It is understood that aspects of the various embodiments may be interchanged in whole or part. All cited references, patents, or patent applications in the above application for letters patent are herein incorporated by reference in a consistent manner. In the event of inconsistencies or contradictions between the incorporated references and this application, the information present in this application shall prevail. The preceding description, given by way of example in order to enable one of ordinary skill in the art to practice the claimed invention, is not to be construed as limiting the scope of the invention, which is defined by the claims and all equivalents thereto.

Referenced by
Citing PatentFiling datePublication dateApplicantTitle
US7398629May 19, 2006Jul 15, 2008Kimberly-Clark Worldwide, Inc.Flexible carton loading apparatus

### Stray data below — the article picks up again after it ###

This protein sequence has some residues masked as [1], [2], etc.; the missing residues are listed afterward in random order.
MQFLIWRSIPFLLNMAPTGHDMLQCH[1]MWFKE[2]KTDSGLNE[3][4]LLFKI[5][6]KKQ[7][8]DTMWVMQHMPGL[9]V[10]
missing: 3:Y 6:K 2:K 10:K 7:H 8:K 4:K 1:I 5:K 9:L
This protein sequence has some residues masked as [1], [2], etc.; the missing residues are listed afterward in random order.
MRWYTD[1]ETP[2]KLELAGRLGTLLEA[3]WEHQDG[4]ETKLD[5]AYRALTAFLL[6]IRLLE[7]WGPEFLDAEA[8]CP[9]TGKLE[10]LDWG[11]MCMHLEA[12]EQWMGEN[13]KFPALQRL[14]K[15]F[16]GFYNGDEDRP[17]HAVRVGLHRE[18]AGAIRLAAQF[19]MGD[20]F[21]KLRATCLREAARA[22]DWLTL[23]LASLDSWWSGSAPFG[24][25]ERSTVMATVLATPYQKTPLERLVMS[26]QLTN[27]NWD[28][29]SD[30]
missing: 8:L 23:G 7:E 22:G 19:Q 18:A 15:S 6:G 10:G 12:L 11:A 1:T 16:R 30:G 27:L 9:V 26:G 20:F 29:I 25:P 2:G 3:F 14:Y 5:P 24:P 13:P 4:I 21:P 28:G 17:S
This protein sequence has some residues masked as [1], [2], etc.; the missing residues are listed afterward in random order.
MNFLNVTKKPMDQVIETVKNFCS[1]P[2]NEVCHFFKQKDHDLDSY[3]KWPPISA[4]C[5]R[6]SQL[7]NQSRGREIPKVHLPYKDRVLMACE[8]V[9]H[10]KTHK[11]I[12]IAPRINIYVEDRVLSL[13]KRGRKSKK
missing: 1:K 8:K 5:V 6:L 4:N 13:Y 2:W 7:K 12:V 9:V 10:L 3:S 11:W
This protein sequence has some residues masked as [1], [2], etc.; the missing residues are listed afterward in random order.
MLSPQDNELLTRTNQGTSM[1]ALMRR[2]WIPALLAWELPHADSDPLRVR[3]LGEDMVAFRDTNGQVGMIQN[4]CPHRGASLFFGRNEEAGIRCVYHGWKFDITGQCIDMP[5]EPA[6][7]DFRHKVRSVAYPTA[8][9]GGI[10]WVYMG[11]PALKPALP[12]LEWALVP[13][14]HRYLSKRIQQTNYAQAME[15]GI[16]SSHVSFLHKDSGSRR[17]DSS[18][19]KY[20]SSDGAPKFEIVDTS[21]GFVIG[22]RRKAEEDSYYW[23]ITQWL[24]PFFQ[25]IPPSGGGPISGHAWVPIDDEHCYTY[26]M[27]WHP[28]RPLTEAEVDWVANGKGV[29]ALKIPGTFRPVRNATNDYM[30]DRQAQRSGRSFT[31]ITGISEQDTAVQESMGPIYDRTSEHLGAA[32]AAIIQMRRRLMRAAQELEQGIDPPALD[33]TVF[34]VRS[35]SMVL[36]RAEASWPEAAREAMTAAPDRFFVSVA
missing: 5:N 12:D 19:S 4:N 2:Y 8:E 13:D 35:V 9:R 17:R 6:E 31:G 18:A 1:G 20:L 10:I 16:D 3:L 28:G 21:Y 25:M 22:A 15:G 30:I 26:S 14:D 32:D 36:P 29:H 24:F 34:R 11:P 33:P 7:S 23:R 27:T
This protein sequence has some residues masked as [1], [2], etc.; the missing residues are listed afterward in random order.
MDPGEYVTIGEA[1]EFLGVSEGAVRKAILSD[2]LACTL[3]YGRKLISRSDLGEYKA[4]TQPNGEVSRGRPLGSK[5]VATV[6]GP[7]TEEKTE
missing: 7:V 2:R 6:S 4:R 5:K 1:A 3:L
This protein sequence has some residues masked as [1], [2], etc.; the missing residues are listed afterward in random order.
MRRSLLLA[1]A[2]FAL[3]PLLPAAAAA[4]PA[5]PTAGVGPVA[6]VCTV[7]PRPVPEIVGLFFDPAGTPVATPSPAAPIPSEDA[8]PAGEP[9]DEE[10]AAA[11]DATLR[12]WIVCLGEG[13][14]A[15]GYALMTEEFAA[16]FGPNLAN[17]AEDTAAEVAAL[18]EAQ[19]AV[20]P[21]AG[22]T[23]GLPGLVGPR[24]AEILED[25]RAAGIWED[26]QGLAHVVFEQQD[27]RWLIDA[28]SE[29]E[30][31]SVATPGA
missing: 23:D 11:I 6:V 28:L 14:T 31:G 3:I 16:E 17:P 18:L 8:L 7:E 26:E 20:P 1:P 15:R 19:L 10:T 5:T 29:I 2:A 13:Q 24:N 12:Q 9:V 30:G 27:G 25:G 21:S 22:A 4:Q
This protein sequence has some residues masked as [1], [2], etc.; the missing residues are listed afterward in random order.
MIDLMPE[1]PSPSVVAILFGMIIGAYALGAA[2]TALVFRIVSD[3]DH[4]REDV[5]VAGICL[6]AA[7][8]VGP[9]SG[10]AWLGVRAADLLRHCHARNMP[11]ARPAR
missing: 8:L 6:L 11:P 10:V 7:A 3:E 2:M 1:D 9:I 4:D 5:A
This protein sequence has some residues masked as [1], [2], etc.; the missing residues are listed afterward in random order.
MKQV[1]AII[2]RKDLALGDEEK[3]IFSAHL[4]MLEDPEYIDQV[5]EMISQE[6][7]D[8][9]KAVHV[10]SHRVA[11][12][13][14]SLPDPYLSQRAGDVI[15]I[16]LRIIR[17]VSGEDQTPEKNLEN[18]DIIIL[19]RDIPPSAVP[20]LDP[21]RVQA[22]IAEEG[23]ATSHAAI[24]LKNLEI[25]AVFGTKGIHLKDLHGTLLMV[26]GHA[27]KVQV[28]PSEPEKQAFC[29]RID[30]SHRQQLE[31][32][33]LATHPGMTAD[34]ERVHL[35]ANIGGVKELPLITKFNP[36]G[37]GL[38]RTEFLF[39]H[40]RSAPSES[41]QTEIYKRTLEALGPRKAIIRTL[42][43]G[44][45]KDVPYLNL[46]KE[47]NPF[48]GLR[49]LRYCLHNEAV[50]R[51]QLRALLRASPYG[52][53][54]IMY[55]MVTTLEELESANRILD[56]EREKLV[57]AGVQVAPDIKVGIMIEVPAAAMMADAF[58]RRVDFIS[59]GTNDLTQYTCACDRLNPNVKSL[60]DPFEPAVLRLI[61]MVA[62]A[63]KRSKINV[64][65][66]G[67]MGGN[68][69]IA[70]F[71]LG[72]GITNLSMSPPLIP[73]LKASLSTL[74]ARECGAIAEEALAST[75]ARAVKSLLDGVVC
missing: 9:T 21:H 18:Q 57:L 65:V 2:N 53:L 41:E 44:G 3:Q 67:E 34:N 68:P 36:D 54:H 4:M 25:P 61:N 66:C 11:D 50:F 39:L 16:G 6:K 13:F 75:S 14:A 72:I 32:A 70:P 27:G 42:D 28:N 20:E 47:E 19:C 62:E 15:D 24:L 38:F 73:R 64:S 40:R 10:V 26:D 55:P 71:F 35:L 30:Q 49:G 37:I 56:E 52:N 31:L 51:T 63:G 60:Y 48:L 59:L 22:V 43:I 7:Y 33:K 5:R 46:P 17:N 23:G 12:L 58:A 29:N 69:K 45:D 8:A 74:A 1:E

US7699214Nov 21, 2006Apr 20, 2010Graphic Packaging International, Inc.Carton with recloseable lid
US7938312 *Jan 17, 2007May 10, 2011Graphic Packaging International, Inc.Carton with bag closures
US7959060Mar 21, 2007Jun 14, 2011Graphic Packaging International, Inc.Multi-ply carton having reclosable opening feature
US8602258Mar 27, 2008Dec 10, 2013Kimberly-Clark Worldwide, Inc.Top or bottom loading container
US8672214Oct 25, 2006Mar 18, 2014Graphic Packaging International, Inc.Cartons with reclosable opening features
WO2009014978A2 *Jul 17, 2008Jan 29, 2009Graphic Packaging Int IncA container including a decorative film and blank for making the same
Classifications
U.S. Classification206/233, 206/494, 229/125.015
International ClassificationB65D43/00, B65D73/00, B65D71/00
Cooperative ClassificationB65D83/0847, B65D83/0805
European ClassificationB65D83/08B, B65D83/08D
Legal Events
DateCodeEventDescription
Nov 18, 2004ASAssignment
Owner name: KIMBERLY-CLARK WORLDWIDE, INC., WISCONSIN
Free format text: ASSIGNMENT OF ASSIGNORS INTEREST;ASSIGNOR:MCDONALD, DUANE LYLE;REEL/FRAME:015391/0702
Effective date: 20040908